Saturday, May 15, 2010

Miranda Redux

Matt Taibbi points out the blindingly obvious. Among those screaming the loudest to take away the Miranda warning for terrorist suspects are our kooky friends attending the various tea parties around the country. Remember these are the worthies who are shocked and appalled at the growth of government power. And, by God, they want it curtailed! The other day I lamented yet another cave-in by the Obama administration. (Has anybody noticed that Obama and his administration aren't really all that crazy about civil liberties? About as crazy about them as the Bush guys were . . . and you know how crazy that was.) Anyway, before I get off the track and start fussing about that again, another thing I wanted you notice was what Taibbi had to say. To wit: that all these zealots hollering about the dangerous expansion of government power are seemingly oblivious to the huge expansion of government power and control by diminishment of our individual rights guaranteed by the Miranda ruling against the agencies of the government most likely to violate those liberties: the police and other law enforcement agencies.

Actually, Taibbi is right on when he observes that this curtailment-of-Miranda business is no good for anybody, right or left. Since my paraphrase could never achieve the power (not to mention color) of the original, I'll let Taibbi say it himself:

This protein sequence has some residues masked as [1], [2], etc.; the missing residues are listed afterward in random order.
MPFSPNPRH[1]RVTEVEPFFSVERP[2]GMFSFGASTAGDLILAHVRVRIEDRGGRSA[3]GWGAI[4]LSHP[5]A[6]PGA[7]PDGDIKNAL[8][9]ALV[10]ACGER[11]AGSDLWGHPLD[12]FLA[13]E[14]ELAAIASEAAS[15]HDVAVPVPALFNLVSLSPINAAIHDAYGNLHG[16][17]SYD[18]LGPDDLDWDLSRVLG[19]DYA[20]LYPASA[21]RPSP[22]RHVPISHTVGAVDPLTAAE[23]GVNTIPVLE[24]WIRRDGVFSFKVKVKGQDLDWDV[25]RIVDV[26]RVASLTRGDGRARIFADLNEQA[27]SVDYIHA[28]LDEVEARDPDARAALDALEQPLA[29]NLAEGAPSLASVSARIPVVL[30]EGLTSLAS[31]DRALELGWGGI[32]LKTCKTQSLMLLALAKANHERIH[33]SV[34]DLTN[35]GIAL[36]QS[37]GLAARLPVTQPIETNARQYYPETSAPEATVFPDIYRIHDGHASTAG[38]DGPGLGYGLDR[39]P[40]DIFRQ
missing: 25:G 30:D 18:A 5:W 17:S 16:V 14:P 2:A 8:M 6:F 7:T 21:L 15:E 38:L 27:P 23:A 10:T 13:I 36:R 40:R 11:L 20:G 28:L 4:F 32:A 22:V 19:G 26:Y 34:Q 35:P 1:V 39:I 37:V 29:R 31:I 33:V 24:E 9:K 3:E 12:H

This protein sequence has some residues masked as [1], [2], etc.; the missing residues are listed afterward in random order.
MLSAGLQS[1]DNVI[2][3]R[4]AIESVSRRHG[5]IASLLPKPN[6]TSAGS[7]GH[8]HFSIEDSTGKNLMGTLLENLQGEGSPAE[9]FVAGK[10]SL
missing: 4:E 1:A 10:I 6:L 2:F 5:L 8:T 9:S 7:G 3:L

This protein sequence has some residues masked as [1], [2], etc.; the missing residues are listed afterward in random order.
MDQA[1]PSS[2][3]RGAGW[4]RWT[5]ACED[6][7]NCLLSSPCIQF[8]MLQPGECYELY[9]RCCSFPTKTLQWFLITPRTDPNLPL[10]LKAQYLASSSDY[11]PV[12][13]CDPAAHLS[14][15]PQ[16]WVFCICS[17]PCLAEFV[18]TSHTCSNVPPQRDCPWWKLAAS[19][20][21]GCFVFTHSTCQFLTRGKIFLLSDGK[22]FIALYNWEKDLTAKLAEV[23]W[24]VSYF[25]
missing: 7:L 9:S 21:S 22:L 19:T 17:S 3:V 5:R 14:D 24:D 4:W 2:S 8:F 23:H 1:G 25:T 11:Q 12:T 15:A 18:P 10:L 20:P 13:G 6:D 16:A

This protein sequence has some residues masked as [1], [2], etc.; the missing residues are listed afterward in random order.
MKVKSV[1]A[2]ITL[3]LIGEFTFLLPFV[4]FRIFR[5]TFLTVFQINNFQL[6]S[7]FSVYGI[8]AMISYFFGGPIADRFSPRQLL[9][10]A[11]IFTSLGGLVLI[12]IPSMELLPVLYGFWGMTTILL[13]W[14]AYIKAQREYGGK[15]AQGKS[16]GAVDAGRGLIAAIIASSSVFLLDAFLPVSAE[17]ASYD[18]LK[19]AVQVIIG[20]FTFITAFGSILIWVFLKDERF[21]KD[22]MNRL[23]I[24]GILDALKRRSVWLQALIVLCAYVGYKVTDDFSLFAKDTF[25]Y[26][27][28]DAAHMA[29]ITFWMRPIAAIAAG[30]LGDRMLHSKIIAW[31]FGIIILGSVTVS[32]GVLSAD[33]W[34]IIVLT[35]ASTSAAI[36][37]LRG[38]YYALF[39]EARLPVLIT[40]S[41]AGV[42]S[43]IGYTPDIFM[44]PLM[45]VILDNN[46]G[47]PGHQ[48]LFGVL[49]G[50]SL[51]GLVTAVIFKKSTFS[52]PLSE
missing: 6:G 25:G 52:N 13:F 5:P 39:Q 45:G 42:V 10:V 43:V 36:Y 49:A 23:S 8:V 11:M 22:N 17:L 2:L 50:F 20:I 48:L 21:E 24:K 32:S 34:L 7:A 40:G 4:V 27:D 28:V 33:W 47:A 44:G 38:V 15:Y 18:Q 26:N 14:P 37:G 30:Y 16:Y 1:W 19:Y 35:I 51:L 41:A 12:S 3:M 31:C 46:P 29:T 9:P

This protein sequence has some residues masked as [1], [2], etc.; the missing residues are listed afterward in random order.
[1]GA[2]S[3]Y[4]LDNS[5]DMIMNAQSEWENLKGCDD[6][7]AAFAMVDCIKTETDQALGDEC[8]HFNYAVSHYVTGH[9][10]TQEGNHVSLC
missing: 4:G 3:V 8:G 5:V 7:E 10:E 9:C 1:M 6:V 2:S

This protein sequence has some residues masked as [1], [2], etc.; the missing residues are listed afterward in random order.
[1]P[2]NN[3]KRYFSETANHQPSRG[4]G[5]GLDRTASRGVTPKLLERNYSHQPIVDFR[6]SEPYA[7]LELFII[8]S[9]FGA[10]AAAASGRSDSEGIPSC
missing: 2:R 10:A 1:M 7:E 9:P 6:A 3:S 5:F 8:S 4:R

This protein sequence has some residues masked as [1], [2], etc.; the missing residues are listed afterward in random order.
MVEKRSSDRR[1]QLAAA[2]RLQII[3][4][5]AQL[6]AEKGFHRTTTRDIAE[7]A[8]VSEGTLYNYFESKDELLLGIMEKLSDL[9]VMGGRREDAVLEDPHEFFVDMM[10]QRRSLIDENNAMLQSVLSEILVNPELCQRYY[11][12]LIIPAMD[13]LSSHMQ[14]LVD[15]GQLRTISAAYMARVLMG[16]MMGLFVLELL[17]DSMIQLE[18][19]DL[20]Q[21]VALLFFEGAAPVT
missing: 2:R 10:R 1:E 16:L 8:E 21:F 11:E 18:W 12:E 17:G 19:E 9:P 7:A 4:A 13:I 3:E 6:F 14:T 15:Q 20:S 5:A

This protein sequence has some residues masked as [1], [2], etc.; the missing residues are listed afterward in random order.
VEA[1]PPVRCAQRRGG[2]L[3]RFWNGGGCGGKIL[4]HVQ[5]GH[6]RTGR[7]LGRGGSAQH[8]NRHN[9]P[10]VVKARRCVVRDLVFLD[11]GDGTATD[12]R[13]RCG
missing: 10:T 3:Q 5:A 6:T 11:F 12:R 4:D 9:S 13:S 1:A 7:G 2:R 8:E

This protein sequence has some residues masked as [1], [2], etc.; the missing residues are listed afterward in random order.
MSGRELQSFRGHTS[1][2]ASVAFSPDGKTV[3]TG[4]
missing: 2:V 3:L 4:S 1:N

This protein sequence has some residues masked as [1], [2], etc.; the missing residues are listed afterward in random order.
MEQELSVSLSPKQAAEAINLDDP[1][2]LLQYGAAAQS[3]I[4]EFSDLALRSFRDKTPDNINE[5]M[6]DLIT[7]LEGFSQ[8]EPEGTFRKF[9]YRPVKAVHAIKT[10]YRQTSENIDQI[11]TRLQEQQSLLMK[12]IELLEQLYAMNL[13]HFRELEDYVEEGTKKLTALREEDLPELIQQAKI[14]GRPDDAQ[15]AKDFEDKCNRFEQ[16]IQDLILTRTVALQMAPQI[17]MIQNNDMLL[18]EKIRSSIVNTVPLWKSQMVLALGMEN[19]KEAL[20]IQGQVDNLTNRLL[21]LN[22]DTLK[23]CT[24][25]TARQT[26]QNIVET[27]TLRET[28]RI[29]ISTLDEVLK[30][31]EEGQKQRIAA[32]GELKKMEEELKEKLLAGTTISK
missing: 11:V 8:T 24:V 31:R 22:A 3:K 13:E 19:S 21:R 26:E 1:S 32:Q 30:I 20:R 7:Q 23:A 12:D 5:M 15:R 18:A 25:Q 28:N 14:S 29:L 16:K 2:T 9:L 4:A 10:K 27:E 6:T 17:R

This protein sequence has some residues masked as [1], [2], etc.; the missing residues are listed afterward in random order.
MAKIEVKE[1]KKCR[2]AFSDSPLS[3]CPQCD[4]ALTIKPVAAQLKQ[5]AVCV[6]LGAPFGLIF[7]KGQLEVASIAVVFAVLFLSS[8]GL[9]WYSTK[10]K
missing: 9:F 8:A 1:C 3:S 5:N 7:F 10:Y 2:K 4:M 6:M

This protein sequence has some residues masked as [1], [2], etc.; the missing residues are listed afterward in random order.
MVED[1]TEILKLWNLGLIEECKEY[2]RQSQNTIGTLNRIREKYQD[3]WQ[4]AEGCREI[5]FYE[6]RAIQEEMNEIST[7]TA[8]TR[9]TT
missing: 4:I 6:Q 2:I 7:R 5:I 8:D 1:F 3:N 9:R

For the Democrats, it will surely end up being one of the darker moments of the Obama presidency — not because it’s necessarily so terribly meaningful (at least compared to ending Too-Big-to-Fail), but because it represents a new low on the utter-lack-of-balls front. The only reason we’re even talking about this Miranda issue is because a bunch of morons on talk radio made a big fuss about it, and if our president is going to go sticking his thumbs into the constitution every time he can’t take a few days of getting reamed by a bunch of overpaid media shills whose job it is to hate him no matter what he does, then we’re all in a lot of trouble.
For the conservatives/Tea Partiers/Republicans (note that I have to make separate notations for each, since they’re not all necessarily the same people anymore), this Miranda furor is yet another one of those humorously contradictory political campaigns  of the “Keep the Guv’mint off my Medicare” variety that they’re becoming known for. I’m beginning to think that if the Tea Party had a symbol, it shouldn’t be the snake from that “Don’t Tread on Me” flag, it should be a drooling yutz sticking a pencil in his own ear.
The reason for that is that the Tea Party angle on this Miranda business is that they want to strip terrorist suspects of liberal/civil rights-era protections, and they think that foregoing their Miranda rights is a good way to get there. What they don’t get is that the inevitable consequence in this sort of meddling in constitutional theory is that we’re going to carve out exceptions to constitutional applicability for certain classes of people. We’re obviously not going to repeal the 5th amendment granting protection to American citizens against self-incrimination; and if we’re not going to tinker with that basic right we all enjoy, then the only other way around it is to start tinkering with the concept of who’s a citizen and who isn’t.
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